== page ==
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Latest Mike Rizzo Items
For an organization that just passed its eighth birthday and has a history strewn with moments of ineptitude and instability, the tranquility that presides over it now is incomparable. For the two men who exemplify that stability most, the symbiotic nature of their relationship sets the precedent for the organization.
Amongst the commotion in the Washington Nationals' locker room Tuesday afternoon — between the shock of the news that left-hander John Lannan had been demoted to Triple-A and the joy for a guy like Ryan Mattheus who was making his first Opening Day roster at age 28 — there was Ross Detwiler.
The words were so sweet that Mark DeRosa still remembers the moment he first heard them. It was early November in 2006, and DeRosa was in his car when his agent, Keith Grunewald, called to give him news that brings a smile to his face even more than five years later.
The Washington Nationals informed John Lannan that they did not view him as a part of their Opening Day roster in the third inning of Tuesday's exhibition finale at Nationals Park. As such, Lannan, who was told the team was planning to option him to Triple-A Syracuse after several years in their rotation, was unavailable for comment by the time the game ended.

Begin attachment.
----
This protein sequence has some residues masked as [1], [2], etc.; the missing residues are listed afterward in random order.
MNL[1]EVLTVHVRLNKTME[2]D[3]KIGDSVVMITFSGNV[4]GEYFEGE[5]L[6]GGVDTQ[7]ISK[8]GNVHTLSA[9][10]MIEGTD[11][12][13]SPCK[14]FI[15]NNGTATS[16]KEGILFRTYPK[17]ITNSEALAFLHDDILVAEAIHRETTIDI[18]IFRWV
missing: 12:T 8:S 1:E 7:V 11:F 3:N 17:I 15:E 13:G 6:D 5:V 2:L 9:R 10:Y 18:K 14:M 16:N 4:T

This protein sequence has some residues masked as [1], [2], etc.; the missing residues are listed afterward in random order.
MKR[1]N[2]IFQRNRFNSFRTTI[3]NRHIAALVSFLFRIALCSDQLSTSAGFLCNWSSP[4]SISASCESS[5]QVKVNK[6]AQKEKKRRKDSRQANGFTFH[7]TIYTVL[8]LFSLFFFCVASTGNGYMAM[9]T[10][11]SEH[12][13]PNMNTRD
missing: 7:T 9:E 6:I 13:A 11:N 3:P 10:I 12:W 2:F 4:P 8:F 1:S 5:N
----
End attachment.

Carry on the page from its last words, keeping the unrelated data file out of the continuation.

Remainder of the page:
You might call it "creative tension," this farming out by the Washington Nationals of John Lannan, a four-year fixture in the starting rotation. "Stirring the pot" is another term that could be applied. Bill Belichick, the New England Patriots' mastermind, is a great practitioner of it.
In an unexpected move, the Washington Nationals optioned veteran left-hander John Lannan to Triple-A Syracuse on Tuesday and will open the season with Ross Detwiler, another left-hander, as their fifth starter.
Two days after the Washington Nationals made the decision to send Bryce Harper to Triple-A Syracuse, ending his bid to make the major league team out of camp, general manager Mike Rizzo stood outside of the visitors' clubhouse in Port St. Lucie, Fla., and was asked a simple question.
Last spring, Adam LaRoche knew his left shoulder wasn't right.
There were times in the past year when Chad Tracy wondered if he'd play in the major leagues again. Times when he questioned what he was doing in Japan, if it was all worth it to continue chasing a dream that already may have slipped out of his grasp.